Monday, November 26, 2007

A Case Against Blogging

A blog that I have enjoyed, The Dilbert Blog by Scott Adams, is being curtailed. He has posted regularly for two years, and today announced that he will be cutting back, for several very concrete reasons, which you can read here, if you're interested. What caught my eye is that he has come to the conclusion that having a blog is actually hurting his Dilbert sales. He says he gets a lot of email and comments saying that a long-time fan has read something disagreeable in the blog, and will therefore never read Dilbert again, not ever. He'd thought that blogging would drum up interest in Dilbert, but it seems like the folks who *already* like Dilbert read it, and then get offended and go away. Highly counterproductive.

After struggling a few minutes trying to figure out what prompted me to post this here, I have come to the conclusion that it's related to the reasons that some people make an effort to obscure their identity when posting op/ed to the internet. It's obvious that it can have a direct impact on "real life" earnings and so on, not only for academic folks.

I guess what is less obvious is that the efforts one makes can be perverted, and actually be detrimental to the goal. For instance, Adams was trying to drum up interest in his main businesses (he has several, and he mentioned them often in his blog), and he was trying to do some expressive/creative writing that isn't allowed in the confines of a widely syndicated comic strip. While he certainly did those things, he also has paid a price for it. I get the impression that his blog was fairly time-consuming for him, and that's another reason he's backing off it.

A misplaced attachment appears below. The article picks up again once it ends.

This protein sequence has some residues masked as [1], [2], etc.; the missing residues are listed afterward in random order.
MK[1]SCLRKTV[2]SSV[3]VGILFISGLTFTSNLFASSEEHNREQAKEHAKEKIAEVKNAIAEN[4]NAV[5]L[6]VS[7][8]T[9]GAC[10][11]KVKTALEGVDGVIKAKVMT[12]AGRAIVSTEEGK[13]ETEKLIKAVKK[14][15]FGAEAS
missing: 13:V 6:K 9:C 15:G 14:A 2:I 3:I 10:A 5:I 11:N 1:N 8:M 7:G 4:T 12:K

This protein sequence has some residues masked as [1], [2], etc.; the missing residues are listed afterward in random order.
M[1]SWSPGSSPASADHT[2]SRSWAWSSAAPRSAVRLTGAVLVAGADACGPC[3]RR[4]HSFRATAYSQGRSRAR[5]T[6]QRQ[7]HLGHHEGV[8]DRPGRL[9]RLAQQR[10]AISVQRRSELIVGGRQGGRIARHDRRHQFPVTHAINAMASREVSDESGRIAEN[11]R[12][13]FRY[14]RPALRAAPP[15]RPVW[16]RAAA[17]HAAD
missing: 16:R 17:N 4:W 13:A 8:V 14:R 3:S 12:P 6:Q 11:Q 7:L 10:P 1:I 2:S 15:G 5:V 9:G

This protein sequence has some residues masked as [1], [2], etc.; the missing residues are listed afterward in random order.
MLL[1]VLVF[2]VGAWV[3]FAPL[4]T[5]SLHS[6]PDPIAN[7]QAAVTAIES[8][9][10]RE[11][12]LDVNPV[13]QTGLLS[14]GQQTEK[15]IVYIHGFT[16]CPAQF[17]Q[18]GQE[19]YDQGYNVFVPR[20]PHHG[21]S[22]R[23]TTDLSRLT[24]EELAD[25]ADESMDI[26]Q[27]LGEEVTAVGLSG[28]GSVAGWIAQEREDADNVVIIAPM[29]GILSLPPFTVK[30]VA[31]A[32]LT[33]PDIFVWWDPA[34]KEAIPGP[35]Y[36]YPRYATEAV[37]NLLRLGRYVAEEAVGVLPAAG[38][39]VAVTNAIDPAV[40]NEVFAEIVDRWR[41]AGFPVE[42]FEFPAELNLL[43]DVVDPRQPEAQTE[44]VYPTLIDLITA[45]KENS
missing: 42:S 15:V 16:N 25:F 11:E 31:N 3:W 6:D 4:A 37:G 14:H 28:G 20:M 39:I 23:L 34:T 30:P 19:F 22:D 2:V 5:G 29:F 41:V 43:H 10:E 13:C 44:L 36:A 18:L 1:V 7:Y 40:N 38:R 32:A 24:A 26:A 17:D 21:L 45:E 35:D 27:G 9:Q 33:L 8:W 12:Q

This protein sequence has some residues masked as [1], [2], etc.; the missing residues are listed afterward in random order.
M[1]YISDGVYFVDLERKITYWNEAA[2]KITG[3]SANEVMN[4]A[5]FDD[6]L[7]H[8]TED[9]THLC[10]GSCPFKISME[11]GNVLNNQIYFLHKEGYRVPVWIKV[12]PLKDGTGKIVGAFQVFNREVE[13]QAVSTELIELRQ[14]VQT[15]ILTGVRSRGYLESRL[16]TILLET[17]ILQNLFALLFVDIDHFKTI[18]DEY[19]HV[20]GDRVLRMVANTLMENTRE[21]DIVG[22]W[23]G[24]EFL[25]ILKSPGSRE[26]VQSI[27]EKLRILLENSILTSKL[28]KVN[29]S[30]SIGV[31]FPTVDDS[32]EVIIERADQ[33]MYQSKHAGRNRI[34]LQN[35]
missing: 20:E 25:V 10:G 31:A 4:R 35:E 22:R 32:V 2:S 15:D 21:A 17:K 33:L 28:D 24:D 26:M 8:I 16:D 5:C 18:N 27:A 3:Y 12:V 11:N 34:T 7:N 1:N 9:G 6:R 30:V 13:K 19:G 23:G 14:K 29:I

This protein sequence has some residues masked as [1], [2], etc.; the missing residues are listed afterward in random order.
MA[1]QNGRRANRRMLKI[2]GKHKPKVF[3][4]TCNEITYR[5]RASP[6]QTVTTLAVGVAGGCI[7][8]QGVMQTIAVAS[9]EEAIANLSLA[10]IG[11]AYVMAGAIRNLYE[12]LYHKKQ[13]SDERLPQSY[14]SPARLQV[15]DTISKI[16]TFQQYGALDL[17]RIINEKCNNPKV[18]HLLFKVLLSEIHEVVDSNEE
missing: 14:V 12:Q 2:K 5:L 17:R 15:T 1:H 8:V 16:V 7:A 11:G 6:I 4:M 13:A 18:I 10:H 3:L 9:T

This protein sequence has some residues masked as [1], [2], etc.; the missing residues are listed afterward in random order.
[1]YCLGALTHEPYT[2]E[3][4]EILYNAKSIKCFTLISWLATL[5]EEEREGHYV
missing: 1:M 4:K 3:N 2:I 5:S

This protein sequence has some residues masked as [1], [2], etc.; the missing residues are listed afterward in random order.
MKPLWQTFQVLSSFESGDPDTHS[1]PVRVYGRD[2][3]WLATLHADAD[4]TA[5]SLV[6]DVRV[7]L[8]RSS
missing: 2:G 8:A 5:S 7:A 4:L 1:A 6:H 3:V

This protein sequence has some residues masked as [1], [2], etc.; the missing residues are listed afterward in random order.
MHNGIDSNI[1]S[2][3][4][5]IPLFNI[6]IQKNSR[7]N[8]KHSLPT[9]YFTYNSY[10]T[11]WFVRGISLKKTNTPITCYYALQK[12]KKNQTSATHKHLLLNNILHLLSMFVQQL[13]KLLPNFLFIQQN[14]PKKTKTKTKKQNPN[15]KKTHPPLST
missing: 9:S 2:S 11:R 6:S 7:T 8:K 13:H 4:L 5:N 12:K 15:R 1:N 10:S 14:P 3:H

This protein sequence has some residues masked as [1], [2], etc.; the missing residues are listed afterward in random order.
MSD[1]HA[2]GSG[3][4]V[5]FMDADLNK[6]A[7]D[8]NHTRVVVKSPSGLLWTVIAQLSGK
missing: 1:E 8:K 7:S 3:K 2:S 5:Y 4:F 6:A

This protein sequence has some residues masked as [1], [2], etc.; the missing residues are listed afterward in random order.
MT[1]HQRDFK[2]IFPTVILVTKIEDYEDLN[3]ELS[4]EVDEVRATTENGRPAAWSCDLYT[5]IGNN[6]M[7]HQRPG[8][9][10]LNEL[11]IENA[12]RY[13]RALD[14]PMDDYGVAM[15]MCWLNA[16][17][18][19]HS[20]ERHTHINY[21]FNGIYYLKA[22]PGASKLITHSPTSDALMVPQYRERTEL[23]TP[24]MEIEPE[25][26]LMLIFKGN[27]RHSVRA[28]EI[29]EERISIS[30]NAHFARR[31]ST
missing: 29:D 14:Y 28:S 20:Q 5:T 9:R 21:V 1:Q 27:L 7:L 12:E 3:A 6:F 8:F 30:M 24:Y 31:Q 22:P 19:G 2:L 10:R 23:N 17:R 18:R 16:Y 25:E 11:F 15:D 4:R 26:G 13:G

Adams hasn't been posting anonymously, of course. He's been posting as who his is: The creator of the wildly successful Dilbert comic franchise. The Dilbert comic wouldn't be what it is without Adams being how he is, but people don't really want to know, sometimes. Most people want to be liked for who they are; celebrities rely on being liked for who they appear to be. Journaling often tells people who you are, whether you mean it to, or no. The internet creates a strange pseudo-celebrity status for a lot of people, where they are sniffed & inspected by strangers, and then behave as though they know the person, and they engage in weirdly personal, even intimate conversations.

This may be the number one argument against writing internet op/ed in any professional context. Worse than that, the internet affords little true anonymity, which means that whatever you participate in, whatever you write, about whatever you think, can probably be made available to someone who is really interested. No matter how well intentioned you are, ultimately you are opening yourself to a raft of judgment and negative consequence that is essentially uncontrollable the moment you click the PUBLISH POST button. All of which is pretty ironic if you consider that what most people are looking for, most of the time, is approval in one form or another.